Bentonville in Johnston County, North Carolina — The American South (South Atlantic)
Fighting South of the Goldsboro Road: The “Bull Pen”
You are looking south of the Goldsboro Road at the area where Union Brig. Gen. James D. Morgan’s division began a defensive position facing Gen. Robert F. Hoke’s division after being deflected by the main Confederate line. These battle-hardened Union veterans had difficulty fortifying their position in the swampy, dense mass of trees and briars. Because of this harsh terrain, Morgan’s division was without artillery support. One participant in the fighting referred to this hotly contested area as the “Bull Pen.” The fighting here was so intense the surrounding woods caught fire.
Union skirmishers from Miles’s brigade of Carlin’s division deployed in front of Morgan’s line and were thrown back by Hoke’s Division during its initial assault. The Federal high command decided to use Morgan’s division as a stopgap until the arrival of reinforcements from the XX Corps. Attacked on three sides by Hoke’s soldiers and elements of the Army of Tennessee, Morgan’s men held out in heavy hand-to-hand combat until Cogswell’s brigade of the XX Corps relieved pressure from the rear of their position.
“We saw nothing in four years of army
- Lt. R.J. Heath, 34th Illinois.
“The men in Union Brig. Gen. John Mitchell’s brigade piled up ‘logs, stumps, limbs…and anything [else] that could be breast-work of timber’ with shovelfuls of muddy soil.”
-Members of Mitchell’s brigade south of Goldsboro Road.
“I started at a lively clip, but had not gone far before I looked back and the Federals had risen up from behind that “bull pen” as thick as black birds on a horse-lot fence…The bullets were whistling, all around me so thick that only the protecting hand of the good Lord enabled me to escape.”
- Pvt. Claude I. Hadaway, 54th Alabama.
(lower sidebar):Fight for the Flags
Fighting in and around the “Bull Pen” on March 19 was the most intense hand-to-hand combat at Bentonville. Soldiers fought to protect the regimental colors of the 54th Virginia, 40th North Carolina, 60th Illinois, 26th Tennessee, and 14th Michigan. Three of the flags were captured.
Two companies of the 60th Illinois became cut off from the rest of their brigade as members of Kirkland’s North Carolina brigade attacked the color bearer with fixed bayonets. A 60th Illinois soldier with his own bayonet stepped forward to save his regimental colors.
Then action turned toward the 40th North Carolina. Cpl. George W. Clute of the 14th
At the same time, the 14th Michigan’s flag was endangered when the entire color guard fell in a devastating volley. Pvt. Henry E. Plant saved his regiment’s banner. Both Clute and Plant received the Medal of Honor thirty years later.
Members of the 14th Michigan captured troops and the colors of both the 26th Tennessee and the 54th Virginia.
Erected 2005 by North Carolina Civil War Trails.
Topics. This historical marker is listed in this topic list: War, US Civil.
Location. 35° 18.878′ N, 78° 17.998′ W. Marker is in Bentonville, North Carolina, in Johnston County. Marker is on Harper House Road (County Route 1008), on the right. Touch for map. Marker is in this post office area: Four Oaks NC 27524, United States of America. Touch for directions.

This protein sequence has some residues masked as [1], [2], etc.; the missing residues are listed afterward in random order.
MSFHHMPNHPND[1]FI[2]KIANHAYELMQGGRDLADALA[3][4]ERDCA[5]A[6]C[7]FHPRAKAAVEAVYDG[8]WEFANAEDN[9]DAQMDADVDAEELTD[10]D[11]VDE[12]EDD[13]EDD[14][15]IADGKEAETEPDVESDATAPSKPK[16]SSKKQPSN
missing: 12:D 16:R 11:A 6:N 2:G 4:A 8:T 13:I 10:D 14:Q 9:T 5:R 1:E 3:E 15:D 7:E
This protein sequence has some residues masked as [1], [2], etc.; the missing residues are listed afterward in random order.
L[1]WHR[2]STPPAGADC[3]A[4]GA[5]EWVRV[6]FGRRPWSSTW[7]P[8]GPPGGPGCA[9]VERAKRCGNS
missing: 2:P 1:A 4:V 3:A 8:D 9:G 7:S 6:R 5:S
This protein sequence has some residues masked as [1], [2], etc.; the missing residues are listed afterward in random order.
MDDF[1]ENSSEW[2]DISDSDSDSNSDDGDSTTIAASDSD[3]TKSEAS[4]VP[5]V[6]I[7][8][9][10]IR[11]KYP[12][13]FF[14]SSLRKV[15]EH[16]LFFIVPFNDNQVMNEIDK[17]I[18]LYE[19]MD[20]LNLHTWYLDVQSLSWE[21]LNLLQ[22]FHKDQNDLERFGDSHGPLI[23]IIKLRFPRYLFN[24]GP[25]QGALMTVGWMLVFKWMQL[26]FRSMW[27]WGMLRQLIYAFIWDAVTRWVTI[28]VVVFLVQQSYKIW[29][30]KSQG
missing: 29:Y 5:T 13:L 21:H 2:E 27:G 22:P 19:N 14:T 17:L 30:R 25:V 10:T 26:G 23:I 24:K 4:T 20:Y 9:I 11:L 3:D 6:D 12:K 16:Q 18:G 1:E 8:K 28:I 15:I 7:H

Other nearby markers. At least 8 other markers are within walking distance of this marker. First Union Attack (within shouting distance of this marker); Fighting at the Cole Plantation: The “Battle of Acorn Run” (within shouting distance of this marker); Confederate Line Crossing the Goldsboro Road (within shouting distance of this marker); Cole Farmhouse (within shouting distance of this marker); Fighting Below the RoadMain Confederate Line (approx. 0.2 miles away); Bentonville (approx. 0.2 miles away); Confederate North Carolina Junior Reserve Line (approx. 0.2 miles away). Touch for a list and map of all markers in Bentonville.
More about this marker. The top section of the marker features the “Bull Pen” battle map, photos of “Sgt. Evelyn E. Hustead, 55th Ohio, Cogswell brigade, wounded at Bentonville on March 19, dies on April 10 in Goldsboro, 2nd Lt. Frank M. Hayley, 25th Arkansas, Reynold’s brigade, wounded at Bentonville on March 19th, and Capt. Jonas Cook, 8th North Carolina, Clingman’s Brigade. Each of these men witnessed the intense hand-to-hand combat in the ‘Bull Pen’ on March 19.
On the bottom section of the marker are images of the “Flags of the 14th Michigan (from Michigan Capital Collection) and 60th Illinois (from Illinois State Military Museum, Department of Military Affairs)” on the left, and “Flags of the 54th Virginia (from Museum of the Confederacy), 40th North Carolina (from N.C. Museum of History) and 26th Tennessee (from Tennessee Historical Society)”.
Related markers. Click here for a list of markers that are related to this marker. Take a tour of the Roadside Exhibits erected on the Battle of Bentonville for the 140th anniversary of the battle, on March 14, 2005.
Credits. This page was last revised on September 13, 2021. It was originally submitted on March 2, 2008, by Bill Coughlin of Woodland Park, New Jersey. This page has been viewed 2,132 times since then and 37 times this year. Photos: 1. submitted on March 2, 2008, by Bill Coughlin of Woodland Park, New Jersey. 2, 3. submitted on September 5, 2010, by Bill Coughlin of Woodland Park, New Jersey. 4. submitted on March 2, 2008, by Bill Coughlin of Woodland Park, New Jersey. 5. submitted on September 5, 2010, by Bill Coughlin of Woodland Park, New Jersey. • Craig Swain was the editor who published this page.